Wednesday, November 23, 2011
Saturday, November 5, 2011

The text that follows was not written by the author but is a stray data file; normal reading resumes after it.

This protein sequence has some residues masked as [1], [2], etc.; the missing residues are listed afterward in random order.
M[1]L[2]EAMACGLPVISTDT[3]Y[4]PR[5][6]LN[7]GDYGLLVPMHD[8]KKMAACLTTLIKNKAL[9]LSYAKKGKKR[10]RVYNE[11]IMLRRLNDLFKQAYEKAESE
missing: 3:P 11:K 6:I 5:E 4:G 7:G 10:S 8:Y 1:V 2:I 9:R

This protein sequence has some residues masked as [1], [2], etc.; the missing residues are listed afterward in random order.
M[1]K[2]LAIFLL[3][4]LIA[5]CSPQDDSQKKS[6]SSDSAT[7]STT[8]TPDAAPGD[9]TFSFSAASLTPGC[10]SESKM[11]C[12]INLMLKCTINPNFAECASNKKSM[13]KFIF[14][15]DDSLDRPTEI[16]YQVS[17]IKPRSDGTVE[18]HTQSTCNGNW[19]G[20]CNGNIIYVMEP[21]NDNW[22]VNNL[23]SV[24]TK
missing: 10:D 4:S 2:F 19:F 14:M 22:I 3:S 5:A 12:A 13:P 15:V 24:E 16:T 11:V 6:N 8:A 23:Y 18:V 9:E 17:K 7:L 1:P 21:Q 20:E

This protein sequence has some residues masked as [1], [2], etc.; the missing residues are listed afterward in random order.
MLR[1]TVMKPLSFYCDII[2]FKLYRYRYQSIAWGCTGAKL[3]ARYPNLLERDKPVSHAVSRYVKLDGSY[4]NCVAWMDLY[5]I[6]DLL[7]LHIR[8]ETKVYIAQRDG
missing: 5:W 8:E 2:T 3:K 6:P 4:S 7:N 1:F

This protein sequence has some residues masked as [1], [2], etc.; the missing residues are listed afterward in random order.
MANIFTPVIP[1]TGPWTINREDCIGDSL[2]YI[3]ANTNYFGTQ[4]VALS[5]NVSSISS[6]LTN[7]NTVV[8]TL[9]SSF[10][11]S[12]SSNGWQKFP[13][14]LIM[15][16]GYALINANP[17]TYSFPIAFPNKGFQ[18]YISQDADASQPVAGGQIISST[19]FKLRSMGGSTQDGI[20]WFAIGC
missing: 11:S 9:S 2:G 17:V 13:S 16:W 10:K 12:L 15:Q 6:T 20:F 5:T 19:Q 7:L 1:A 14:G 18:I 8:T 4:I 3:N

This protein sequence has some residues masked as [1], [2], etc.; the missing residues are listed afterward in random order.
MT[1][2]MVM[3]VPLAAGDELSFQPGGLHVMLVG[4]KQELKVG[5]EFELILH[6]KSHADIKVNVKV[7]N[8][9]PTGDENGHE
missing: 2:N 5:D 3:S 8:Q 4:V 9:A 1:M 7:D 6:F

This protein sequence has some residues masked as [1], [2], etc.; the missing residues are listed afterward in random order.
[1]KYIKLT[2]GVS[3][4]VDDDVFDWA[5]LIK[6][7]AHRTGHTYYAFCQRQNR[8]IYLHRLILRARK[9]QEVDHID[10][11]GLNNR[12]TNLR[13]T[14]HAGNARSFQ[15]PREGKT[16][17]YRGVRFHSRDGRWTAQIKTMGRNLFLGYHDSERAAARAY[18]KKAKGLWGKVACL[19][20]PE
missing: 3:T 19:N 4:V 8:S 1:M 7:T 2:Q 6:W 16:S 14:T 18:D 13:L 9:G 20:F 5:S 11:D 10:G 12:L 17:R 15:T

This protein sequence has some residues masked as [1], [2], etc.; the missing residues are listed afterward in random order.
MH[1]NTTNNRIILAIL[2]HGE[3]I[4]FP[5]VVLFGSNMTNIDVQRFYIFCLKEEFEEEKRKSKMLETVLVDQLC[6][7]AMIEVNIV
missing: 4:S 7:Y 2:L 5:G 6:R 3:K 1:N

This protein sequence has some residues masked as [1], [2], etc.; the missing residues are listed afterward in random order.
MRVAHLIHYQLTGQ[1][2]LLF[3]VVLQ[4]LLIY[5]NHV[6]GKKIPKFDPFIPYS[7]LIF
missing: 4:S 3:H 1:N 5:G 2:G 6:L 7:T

I just finished the SPLICE cultural adaptation training at Mission Training Institute. I was excited to be here both because it is just one more step closer to getting to the field and because I had been anticipating that God had big plans for me in this training. Well, God has, once again, done “immeasurably more than all we ask or imagine.” This training has gone well beyond what I had anticipated in providing helpful tools, it has also broken through to deep heart level issues. One of our sessions was about the paradox that missionaries face. They used a visual illustration of a “pair-o-ducks” with one duck called the “Yay” duck and one duck called the “Yuck” duck. The “Yay” duck represents all of the exciting things the missionary is looking forward to in serving in another context, the “Yuck” duck represents the hard things such as leaving family and friends, letting go of the comfortable, entering into the stresses of language learning and navigating a very unfamiliar environment where things just don’t work the way we’re used to. We have to embrace the paradox. It doesn’t help to pretend that the “yucks” don’t exist but we can keep them in perspective as we appreciate the “yays.” I share this with you because I want all those who care about me to recognize that I am already living in this tension. I can at one moment be in tears thinking about leaving my nephew and nieces behind and the next be excited because of God's having provided me with a great apartment and roommate in Cambodia. If I'm talking with you and I'm all animated about getting to the field, don't for a minute think that I'm not sad about having to leave you. At the same time, if you catch me on a down day, don't think that I'm having second thoughts about leaving. I'm just living with both of these "ducks."